During this period Bonaire started developing its infrastructure through the erection of lighthouses, road improvement, the building of an airstrip, plus the installation of electricity and telephones.

The arrival of World War Two had quite a serious impact on Bonaire. A prisoner of war camp was established housing several hundred Dutch, German and British Nazi-sympathizers. Bonaire did not itself see any direct action, but Bonaire lost more of its men than any of the other islands because the tankers on which they worked were the target of the German submarine campaign in the Caribbean. An American Air Force squadron remained stationed at Bonaire's airport until well after the War. Like many of the other Caribbean islands, Bonaire had its fair share of visiting yachtsmen over the years but did not start preparing itself for tourism until the 1950's. It became an independent territory in the Netherlands Antilles in that same decade and became increasingly reliant on foreign investment to get the tourism industry going.

Bonaireans have approached this new turn in their economy with the same gusto and intelligent worldliness that they had approached every other phase in their Spartan history: Bonaire, despite its limited resources, is an example to all small islands on how to utilize, preserve and protect the natural assets it has while at the same time catering to the demands of today's increasingly discerning travellers. Bonaire's diving is enviously regarded by its competitors as one of the best on Earth. Its marine and terrestrial environmental laws are the standard by which others judge themselves and would have landed Amerigo Vespucci behind bars for dropping anchor in what are now protected areas!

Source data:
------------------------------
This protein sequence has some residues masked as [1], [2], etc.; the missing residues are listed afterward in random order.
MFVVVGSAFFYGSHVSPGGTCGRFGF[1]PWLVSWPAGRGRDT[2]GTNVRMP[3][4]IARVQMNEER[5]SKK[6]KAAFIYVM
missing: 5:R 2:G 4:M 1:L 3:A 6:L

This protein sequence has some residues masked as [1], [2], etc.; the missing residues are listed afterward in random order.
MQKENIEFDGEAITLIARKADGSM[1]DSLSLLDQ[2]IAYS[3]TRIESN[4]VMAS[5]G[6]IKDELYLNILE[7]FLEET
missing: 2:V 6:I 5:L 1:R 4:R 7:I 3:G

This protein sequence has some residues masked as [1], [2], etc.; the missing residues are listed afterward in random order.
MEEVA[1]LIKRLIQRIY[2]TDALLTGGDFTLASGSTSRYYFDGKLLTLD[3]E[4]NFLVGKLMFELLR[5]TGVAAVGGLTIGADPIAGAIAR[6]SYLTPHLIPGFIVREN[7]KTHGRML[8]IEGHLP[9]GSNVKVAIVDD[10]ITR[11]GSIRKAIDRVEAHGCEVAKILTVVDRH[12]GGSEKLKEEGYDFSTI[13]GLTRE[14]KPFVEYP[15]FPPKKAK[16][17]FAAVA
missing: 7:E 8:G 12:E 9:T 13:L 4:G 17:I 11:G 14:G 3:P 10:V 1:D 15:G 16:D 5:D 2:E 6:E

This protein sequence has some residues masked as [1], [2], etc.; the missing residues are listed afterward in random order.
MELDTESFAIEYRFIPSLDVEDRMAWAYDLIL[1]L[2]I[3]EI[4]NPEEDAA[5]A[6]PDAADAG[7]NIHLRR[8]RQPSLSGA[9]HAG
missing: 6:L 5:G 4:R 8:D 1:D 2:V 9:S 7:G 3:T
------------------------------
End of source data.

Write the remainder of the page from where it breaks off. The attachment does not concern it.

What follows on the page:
Culturally, Bonaire has evolved into a unique blend; the official language, Papiamentu, demonstrates this with its mix of Portuguese, Spanish, Dutch and a sprinkling of African, English, French and Italian. The faces of Bonairean people reflect this too. Their features are familiar but in many ways beautifully different - a mix of European, Amerindian and African. And despite the changing times with the hi-tech world of diving, state-of-the-art windsurf boards and exotic mountain bikes all things on Bonaire still have a timeless quality about them - local men fishing, local boys going for an afternoon swim or a lady wandering home with vegetables balanced in a bundle on her head.